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Charges laid over prison death

The exterior of the Kandal Provincial Prison, where 12 inmates are accused of beating their cellmate to death earlier this month.
The exterior of the Kandal Provincial Prison, where 12 inmates are accused of beating their cellmate to death earlier this month. Heng Chivoan

Charges laid over prison death

Twelve prisoners were yesterday charged over the death of a fellow inmate at the Kandal Provincial Prison, after his alleged killing was initially ruled a suicide.

Mut Linan, 31, was in pre-trial detention for two days in a cell with 73 others when he was allegedly attacked and killed last month. Officials initially told his grieving mother that Linan died after he jumped from a 1.2-metre height – a scenario that seemed at odds with the severity of his injuries.

A court official who asked not to be named yesterday said prisoner Moeun Hoeun, who had been assigned as a kind of “security guard” in the cell, allegedly “gave an order to the other prisoners to beat the victim” because Linan was shouting and Hoeun couldn’t sleep.

Three suspects named Seng Da, Leng Rith and Samal Uddom then allegedly assaulted the victim, beating him to the point of unconsciousness. Seven other prisoners allegedly took part in the violence, but it is believed they did not lay the final, fatal blows.

The official said another prisoner, Mok Nuon, was assigned to be the chief of the cell, an unofficial role that requires alerting prison guards stationed 10 metres away to any problems. Instead, Nuon allegedly sat back and watched.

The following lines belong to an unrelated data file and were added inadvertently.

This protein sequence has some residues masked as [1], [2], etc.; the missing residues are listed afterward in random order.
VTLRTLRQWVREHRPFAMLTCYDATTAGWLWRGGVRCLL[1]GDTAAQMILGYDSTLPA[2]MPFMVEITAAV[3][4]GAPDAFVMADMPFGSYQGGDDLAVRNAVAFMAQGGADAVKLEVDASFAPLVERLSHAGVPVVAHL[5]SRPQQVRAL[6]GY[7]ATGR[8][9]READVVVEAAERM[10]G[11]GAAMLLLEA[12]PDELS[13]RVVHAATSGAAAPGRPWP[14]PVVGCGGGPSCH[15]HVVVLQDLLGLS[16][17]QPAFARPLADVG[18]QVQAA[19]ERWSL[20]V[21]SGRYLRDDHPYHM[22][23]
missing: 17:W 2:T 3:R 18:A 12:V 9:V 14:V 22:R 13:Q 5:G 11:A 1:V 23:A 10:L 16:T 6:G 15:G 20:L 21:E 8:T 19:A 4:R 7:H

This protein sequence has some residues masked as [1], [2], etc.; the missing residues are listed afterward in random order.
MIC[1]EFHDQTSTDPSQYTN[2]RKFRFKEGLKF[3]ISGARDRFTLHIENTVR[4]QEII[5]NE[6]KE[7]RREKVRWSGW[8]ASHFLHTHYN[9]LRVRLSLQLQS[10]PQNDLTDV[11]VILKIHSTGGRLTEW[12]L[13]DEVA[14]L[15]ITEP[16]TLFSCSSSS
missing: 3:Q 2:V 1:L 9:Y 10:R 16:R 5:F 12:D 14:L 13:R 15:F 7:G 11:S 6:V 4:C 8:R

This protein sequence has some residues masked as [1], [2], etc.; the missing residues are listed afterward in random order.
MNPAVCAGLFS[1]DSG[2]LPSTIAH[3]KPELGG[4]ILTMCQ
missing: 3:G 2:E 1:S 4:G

According the official, Nuon also concocted the cover story that Linan had “fallen” from the top of a water tank. He also allegedly told the three key attackers to bring him $500 each and he would make the case go away.

Prosecutor Ek Sun Reaksmey yesterday said Hoeun was charged with instigating intentional violence resulting in the death of the victim, along with Da, Rith and Uddom. They face between seven and 15 additional years in prison if convicted. Nuon was charged as an accomplice to the same crime.

The seven other prisoners were charged as accomplices to intentional violence, and face between one and three years behind bars.

Nut Savna, spokesman for the General Department of Prisons, said the inmates must take “criminal responsibility for what they have done” and that “if the prison officials were involved, we will take action accordingly”.

“The prison must strengthen the internal rules and ensure prison officials . . . are careful when assigning security guards,” he said.

Kandal Provincial Prison Director Chat Sineang claimed he had already bolstered prison discipline by reminding prisoners, each Saturday, what to do when fights break out.

“If there is a quarrel, they have to shout and hit a bucket in order that we go in to intervene,” he said.

“I am the prison chief, how can I go to sleep in the cell with detainees? . . . We were not careless, but I accept that it is under my management.”

But rights advocates said the practice of assigning inmates to be unofficial security guards and chiefs over their peers was fraught, as they lacked accountability.

Chak Sopheap, from the Cambodian Center for Human Rights, said she welcomed responsibilities being given to prisoners to help them reintegrate into society, but protecting the safety of inmates was the sole duty of the state.

“Such duty . . . can never be delegated to non-state actors, including prisoners; doing otherwise could [pave] the way for abuses,” she said in an email.

The victim’s mother, Long Vanny, said her son’s death “should never have happened”, noting that he was in jail awaiting trial for the minor crime of property damage.

“I really regret his death . . . They should strengthen the regulations in the prison so something like this cannot happen again.”

Additional reporting by Erin Handley

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